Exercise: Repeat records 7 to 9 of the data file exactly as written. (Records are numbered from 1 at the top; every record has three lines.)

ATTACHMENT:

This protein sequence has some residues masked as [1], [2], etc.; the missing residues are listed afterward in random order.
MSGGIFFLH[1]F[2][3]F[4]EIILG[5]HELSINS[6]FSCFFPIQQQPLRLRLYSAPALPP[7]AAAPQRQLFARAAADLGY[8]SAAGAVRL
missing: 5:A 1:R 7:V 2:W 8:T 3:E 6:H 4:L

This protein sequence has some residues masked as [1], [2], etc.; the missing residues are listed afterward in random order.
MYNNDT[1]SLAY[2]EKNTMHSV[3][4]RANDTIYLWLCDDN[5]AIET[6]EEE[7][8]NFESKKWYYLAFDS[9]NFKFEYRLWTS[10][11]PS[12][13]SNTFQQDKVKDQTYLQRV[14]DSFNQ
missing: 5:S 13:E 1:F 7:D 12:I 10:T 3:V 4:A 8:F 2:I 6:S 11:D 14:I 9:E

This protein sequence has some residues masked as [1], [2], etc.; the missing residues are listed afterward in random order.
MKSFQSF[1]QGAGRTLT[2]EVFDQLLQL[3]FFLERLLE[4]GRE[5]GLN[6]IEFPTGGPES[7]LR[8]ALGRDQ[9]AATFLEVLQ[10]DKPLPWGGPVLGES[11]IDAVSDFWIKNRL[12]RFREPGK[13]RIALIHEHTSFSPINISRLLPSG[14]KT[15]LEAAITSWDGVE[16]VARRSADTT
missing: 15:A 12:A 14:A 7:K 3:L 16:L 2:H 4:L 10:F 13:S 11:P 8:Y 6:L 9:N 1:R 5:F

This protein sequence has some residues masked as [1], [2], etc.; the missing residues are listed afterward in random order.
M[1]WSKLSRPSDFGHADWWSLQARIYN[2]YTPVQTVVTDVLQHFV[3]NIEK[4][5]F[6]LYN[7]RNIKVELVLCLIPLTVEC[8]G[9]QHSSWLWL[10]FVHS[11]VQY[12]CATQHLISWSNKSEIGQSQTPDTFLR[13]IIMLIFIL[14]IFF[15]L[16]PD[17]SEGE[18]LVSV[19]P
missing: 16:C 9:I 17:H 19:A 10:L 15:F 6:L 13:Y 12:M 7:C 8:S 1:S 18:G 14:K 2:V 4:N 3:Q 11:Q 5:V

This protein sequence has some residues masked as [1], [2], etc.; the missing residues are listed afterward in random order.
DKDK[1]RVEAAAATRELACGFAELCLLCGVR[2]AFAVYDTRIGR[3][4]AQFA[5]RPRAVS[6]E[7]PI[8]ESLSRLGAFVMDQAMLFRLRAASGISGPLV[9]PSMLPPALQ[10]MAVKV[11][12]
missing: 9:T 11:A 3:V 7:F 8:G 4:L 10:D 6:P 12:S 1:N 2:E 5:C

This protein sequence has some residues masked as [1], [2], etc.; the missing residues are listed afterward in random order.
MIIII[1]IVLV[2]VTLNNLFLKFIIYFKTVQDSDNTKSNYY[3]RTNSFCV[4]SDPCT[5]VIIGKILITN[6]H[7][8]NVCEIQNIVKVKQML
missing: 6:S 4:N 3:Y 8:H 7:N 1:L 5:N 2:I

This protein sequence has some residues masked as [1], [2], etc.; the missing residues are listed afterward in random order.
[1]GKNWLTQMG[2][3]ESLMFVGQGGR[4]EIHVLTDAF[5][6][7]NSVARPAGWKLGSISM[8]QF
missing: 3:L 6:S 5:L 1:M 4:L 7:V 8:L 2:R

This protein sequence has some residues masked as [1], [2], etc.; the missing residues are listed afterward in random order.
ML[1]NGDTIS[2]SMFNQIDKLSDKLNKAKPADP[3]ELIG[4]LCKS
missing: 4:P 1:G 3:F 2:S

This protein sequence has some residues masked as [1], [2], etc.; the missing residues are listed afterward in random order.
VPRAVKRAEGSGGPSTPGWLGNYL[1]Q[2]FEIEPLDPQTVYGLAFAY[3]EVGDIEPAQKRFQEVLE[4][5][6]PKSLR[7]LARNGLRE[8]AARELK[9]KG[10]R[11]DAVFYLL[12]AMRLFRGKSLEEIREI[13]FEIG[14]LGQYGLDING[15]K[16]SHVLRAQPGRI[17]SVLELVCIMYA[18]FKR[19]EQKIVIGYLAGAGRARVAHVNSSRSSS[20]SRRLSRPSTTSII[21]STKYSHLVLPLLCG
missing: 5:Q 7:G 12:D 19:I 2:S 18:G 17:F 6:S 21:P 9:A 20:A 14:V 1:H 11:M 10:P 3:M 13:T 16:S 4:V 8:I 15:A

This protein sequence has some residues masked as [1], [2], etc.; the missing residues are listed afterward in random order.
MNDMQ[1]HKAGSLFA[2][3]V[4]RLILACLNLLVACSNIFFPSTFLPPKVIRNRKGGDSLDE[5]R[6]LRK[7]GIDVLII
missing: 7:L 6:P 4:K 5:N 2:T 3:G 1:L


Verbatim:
This protein sequence has some residues masked as [1], [2], etc.; the missing residues are listed afterward in random order.
[1]GKNWLTQMG[2][3]ESLMFVGQGGR[4]EIHVLTDAF[5][6][7]NSVARPAGWKLGSISM[8]QF
missing: 3:L 6:S 5:L 1:M 4:L 7:V 8:L 2:R

This protein sequence has some residues masked as [1], [2], etc.; the missing residues are listed afterward in random order.
ML[1]NGDTIS[2]SMFNQIDKLSDKLNKAKPADP[3]ELIG[4]LCKS
missing: 4:P 1:G 3:F 2:S

This protein sequence has some residues masked as [1], [2], etc.; the missing residues are listed afterward in random order.
VPRAVKRAEGSGGPSTPGWLGNYL[1]Q[2]FEIEPLDPQTVYGLAFAY[3]EVGDIEPAQKRFQEVLE[4][5][6]PKSLR[7]LARNGLRE[8]AARELK[9]KG[10]R[11]DAVFYLL[12]AMRLFRGKSLEEIREI[13]FEIG[14]LGQYGLDING[15]K[16]SHVLRAQPGRI[17]SVLELVCIMYA[18]FKR[19]EQKIVIGYLAGAGRARVAHVNSSRSSS[20]SRRLSRPSTTSII[21]STKYSHLVLPLLCG
missing: 5:Q 7:G 12:D 19:I 2:S 18:G 17:F 6:S 21:P 9:A 20:A 14:V 1:H 11:M 10:P 3:M 13:T 16:S 4:V 8:I 15:A